The Delta Regional Authority recently announced its Creative Placemaking Initiative, a federally funded program to promote arts and culture-based economic development in the Mississippi Delta region.
The DRA is contributing nearly $460,000 for the initiative, which will be divvied up into grants up to $30,000. Grant recipients also will receive up to 50 hours of coaching and technical assistance for community projects.
Those wanting to learn about how to submit a grant proposal should attend one of the authority's Creative Placemaking Regional Workshops taking place from late June to mid-July in various locations.
The only workshop in Kentucky will be held at the Paducah Chamber of Commerce, 300 S. Fifth St., from 8:30 a.m to 5:30 p.m. June 26 and 8:30 a.m. to 12:30 p.m. June 27. Other workshops will be held in Alabama, Arkansas, Louisiana and Mississippi.
In addition to receiving information about how to apply for a grant, workshop participants, including local elected officials, local development districts, economic development staff and leadership, and other non-arts sector decision-makers, can learn about the creative placemaking approach.
DRA Federal Co-Chairman Christopher Masingill said while workshops will address how to apply for funding, local leaders and economic decision-makers also will discuss community goals fostering an arts-oriented economy.
Topics will include job creation, expanded artists' entrepreneurship, revitalized infrastructure and improved general quality of life.
Paducah has already displayed a "vibrant energy" for such goals, he added, praising the restored Coke Plant as "creative placemaking at its best."
"It created jobs and economic opportunities while investing back into the community," Masingill said.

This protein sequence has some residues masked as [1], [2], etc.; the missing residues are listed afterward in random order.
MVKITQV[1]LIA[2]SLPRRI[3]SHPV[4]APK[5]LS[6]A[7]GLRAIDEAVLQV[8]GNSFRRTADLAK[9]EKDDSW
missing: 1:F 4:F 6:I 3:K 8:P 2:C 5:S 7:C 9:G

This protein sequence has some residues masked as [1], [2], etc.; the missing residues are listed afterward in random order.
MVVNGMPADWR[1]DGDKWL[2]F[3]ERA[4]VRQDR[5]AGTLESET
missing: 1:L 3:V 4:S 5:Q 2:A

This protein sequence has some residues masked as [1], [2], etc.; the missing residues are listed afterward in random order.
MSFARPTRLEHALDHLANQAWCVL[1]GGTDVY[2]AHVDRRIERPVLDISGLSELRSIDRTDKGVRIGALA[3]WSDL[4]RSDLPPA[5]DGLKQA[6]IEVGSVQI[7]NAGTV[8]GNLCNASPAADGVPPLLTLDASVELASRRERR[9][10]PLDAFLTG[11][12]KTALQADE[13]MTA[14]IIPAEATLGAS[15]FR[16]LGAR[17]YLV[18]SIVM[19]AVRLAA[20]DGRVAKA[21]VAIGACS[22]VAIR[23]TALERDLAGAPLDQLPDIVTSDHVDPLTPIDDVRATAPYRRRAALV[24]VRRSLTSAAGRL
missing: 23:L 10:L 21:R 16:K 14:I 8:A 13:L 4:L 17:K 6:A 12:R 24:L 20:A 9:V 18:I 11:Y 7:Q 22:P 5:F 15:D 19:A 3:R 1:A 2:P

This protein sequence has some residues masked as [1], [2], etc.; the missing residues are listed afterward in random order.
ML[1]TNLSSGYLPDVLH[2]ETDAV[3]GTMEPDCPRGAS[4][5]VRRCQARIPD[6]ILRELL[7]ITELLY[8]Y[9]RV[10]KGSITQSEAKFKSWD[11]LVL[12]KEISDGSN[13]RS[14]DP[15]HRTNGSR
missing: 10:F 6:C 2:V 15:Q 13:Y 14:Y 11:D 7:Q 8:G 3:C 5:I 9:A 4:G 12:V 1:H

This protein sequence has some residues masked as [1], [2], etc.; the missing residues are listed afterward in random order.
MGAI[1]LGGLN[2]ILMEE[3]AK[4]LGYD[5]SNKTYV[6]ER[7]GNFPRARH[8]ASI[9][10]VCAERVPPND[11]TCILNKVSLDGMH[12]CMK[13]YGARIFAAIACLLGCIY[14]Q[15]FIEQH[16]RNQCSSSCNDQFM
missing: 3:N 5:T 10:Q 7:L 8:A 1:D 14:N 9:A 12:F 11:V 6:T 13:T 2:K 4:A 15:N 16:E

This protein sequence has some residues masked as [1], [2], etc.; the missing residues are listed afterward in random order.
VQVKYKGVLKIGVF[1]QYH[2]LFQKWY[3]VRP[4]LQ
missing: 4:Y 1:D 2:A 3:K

"The energy in Paducah is contagious."
In November 2016, the city of Paducah received a $400,000 Community Infrastructure grant from the DRA to aid in floodwall rehabilitation.
Masingill said such projects -- though not directly arts-based -- support the concept of creative placemaking, which uses arts and culture to achieve a broader agenda of community growth.
"That goes into infrastructure, a key development project," he said. "These things are all tied together. Integrating the creative placemaking idea into the local economy can have significant (impact) on small business development and entrepreneurship. It creates a value of place and an energy for people, because they're doing it through culture."
In 2014 the arts and cultural sectors accounted for $729 billion -- 4.2 percent -- of the U.S. economy, ahead of other sectors such as construction ($619 billion) and utilities ($270 billion), according to the DRA website.
Arts and culture grew in its contribution to the nation's gross domestic product by 35 percent from 1998-2014.
Paducah city officials said while creative placemaking is "nothing new" for our area, the workshop will be instrumental in brainstorming ideas for economic development.
Downtown Development Specialist Melinda Winchester said much has already been done to expand artist entrepreneurship. Local businesses frequently collaborate to display local art for sale, enriching the cultural atmosphere, she explained.
The recently announced multi-million-dollar Market House Theatre expansion was mentioned as a key example of creative placemaking.
City Planner Sheryl Chino said resources are continually being explored both federally and locally for such projects.
"An arts-based economy is already here," Chino said. "We want to see what their program entails, then we'll brainstorm on how we can utilize that resource."
Adding that creative placemaking wasn't in the common vernacular a few years ago, Chino said the idea has always been there, "just not consciously."
"It's been realized that the arts is an economic tool," she said. "It can be used to create jobs Ã¢ Â¦ and a unique sense of place that offers connectivity."
To register for the June 26-27 workshop in Paducah, visit dra.gov.
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